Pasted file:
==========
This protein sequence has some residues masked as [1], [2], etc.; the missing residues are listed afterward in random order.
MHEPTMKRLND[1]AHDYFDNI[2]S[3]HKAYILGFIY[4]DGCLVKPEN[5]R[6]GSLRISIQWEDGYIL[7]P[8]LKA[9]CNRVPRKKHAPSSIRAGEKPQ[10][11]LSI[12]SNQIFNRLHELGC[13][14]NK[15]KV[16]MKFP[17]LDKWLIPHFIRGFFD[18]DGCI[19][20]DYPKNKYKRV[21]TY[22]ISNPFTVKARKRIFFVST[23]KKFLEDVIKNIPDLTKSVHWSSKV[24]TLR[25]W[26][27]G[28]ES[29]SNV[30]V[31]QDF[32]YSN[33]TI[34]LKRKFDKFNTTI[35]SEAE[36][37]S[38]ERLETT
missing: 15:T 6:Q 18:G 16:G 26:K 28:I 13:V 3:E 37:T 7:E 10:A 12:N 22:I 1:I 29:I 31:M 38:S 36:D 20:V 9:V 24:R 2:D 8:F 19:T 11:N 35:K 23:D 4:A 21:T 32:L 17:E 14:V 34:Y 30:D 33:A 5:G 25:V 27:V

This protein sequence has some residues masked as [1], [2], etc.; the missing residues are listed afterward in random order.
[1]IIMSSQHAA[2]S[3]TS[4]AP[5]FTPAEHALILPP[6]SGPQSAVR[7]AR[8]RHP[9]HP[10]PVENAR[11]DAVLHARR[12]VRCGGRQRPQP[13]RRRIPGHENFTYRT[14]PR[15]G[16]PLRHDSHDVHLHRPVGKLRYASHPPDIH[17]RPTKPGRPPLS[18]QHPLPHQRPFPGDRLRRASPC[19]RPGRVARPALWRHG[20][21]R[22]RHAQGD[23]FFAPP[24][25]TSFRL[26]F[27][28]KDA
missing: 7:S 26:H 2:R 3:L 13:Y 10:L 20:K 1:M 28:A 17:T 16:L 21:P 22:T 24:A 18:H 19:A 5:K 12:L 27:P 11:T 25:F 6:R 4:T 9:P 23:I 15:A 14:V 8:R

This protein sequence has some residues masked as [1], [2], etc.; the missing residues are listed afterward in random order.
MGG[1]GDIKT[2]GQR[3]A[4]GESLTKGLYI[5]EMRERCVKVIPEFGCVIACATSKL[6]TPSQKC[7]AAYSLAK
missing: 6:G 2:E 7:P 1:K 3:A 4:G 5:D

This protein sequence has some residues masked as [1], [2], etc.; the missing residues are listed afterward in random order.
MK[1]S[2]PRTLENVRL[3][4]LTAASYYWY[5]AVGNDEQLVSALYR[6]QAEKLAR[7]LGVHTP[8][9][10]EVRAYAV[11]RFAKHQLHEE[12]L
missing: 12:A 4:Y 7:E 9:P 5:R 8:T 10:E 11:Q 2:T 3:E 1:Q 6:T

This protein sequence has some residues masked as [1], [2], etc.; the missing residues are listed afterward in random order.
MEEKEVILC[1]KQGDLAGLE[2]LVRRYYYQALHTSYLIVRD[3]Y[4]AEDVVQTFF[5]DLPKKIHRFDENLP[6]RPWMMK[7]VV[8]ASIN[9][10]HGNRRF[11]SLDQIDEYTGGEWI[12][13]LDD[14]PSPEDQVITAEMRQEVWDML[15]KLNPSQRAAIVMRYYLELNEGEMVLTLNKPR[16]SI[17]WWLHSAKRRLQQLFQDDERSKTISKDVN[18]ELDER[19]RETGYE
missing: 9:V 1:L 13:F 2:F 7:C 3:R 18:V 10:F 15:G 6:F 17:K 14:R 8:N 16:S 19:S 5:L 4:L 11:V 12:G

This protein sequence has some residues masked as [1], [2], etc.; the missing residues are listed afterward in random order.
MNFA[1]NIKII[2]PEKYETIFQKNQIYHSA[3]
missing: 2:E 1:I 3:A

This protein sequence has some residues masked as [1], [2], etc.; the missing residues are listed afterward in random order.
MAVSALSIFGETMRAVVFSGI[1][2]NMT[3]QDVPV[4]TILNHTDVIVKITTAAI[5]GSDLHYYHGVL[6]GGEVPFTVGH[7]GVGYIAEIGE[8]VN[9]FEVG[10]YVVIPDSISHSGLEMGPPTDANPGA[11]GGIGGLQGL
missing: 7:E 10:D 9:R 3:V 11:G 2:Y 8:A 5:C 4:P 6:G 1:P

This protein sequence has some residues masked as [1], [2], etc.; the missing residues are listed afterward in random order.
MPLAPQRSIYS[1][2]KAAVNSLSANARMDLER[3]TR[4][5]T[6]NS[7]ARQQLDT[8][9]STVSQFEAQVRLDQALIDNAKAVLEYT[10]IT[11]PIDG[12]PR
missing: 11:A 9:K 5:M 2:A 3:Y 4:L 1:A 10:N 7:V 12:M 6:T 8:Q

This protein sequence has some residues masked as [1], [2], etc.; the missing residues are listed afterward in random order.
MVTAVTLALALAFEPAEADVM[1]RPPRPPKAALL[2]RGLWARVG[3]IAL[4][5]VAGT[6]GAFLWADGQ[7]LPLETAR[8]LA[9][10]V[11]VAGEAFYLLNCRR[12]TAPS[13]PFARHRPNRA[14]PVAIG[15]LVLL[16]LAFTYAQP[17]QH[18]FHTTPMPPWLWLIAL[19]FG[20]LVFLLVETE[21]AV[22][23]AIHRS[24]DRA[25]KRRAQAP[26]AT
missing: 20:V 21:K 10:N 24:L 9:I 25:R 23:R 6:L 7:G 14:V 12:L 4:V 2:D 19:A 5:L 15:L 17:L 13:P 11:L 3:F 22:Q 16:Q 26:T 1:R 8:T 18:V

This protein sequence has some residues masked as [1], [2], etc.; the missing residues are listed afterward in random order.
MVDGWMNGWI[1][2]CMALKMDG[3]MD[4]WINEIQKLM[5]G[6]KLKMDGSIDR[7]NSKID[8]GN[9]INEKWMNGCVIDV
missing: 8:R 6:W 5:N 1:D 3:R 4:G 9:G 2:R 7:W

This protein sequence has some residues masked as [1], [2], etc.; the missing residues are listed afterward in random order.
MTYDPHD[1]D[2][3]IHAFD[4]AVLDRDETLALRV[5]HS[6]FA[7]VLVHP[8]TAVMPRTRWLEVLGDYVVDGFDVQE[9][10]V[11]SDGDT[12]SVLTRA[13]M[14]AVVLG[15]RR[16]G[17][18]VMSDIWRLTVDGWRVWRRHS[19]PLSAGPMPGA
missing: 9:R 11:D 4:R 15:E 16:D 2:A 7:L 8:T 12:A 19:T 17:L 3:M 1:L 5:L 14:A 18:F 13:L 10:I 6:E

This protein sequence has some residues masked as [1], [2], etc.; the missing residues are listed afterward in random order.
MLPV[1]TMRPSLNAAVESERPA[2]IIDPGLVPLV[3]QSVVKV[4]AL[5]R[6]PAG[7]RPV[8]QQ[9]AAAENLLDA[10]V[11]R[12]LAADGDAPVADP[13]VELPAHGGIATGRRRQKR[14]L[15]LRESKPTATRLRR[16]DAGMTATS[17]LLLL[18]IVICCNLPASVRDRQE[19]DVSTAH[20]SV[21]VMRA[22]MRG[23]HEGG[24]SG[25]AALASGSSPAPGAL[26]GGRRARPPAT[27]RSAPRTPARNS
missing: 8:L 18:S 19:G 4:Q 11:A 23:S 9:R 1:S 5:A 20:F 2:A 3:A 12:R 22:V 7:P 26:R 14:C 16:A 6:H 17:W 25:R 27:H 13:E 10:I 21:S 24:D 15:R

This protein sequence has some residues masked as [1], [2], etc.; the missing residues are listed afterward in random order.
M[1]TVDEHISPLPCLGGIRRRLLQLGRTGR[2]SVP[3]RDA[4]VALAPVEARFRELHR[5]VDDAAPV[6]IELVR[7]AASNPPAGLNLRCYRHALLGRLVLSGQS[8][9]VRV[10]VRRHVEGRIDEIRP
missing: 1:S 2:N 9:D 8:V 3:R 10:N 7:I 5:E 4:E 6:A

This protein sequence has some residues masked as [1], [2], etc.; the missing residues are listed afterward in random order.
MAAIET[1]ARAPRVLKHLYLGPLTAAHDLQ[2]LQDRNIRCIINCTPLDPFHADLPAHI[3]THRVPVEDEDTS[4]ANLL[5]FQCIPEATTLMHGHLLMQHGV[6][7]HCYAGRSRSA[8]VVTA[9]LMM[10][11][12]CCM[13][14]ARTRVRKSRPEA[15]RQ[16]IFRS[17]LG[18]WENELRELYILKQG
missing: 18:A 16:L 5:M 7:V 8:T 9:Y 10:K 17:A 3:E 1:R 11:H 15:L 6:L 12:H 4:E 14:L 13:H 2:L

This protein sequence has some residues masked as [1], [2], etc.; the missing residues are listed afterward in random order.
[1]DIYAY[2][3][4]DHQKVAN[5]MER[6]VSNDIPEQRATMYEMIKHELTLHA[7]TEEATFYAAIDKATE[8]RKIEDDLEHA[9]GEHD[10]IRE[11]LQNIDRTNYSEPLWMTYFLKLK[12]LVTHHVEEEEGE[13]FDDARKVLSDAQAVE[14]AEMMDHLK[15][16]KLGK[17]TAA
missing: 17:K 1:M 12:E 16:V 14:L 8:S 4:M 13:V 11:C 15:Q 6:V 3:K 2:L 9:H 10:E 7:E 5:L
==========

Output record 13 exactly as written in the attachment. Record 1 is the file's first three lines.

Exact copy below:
This protein sequence has some residues masked as [1], [2], etc.; the missing residues are listed afterward in random order.
M[1]TVDEHISPLPCLGGIRRRLLQLGRTGR[2]SVP[3]RDA[4]VALAPVEARFRELHR[5]VDDAAPV[6]IELVR[7]AASNPPAGLNLRCYRHALLGRLVLSGQS[8][9]VRV[10]VRRHVEGRIDEIRP
missing: 1:S 2:N 9:D 8:V 3:R 10:N 7:I 5:E 4:E 6:A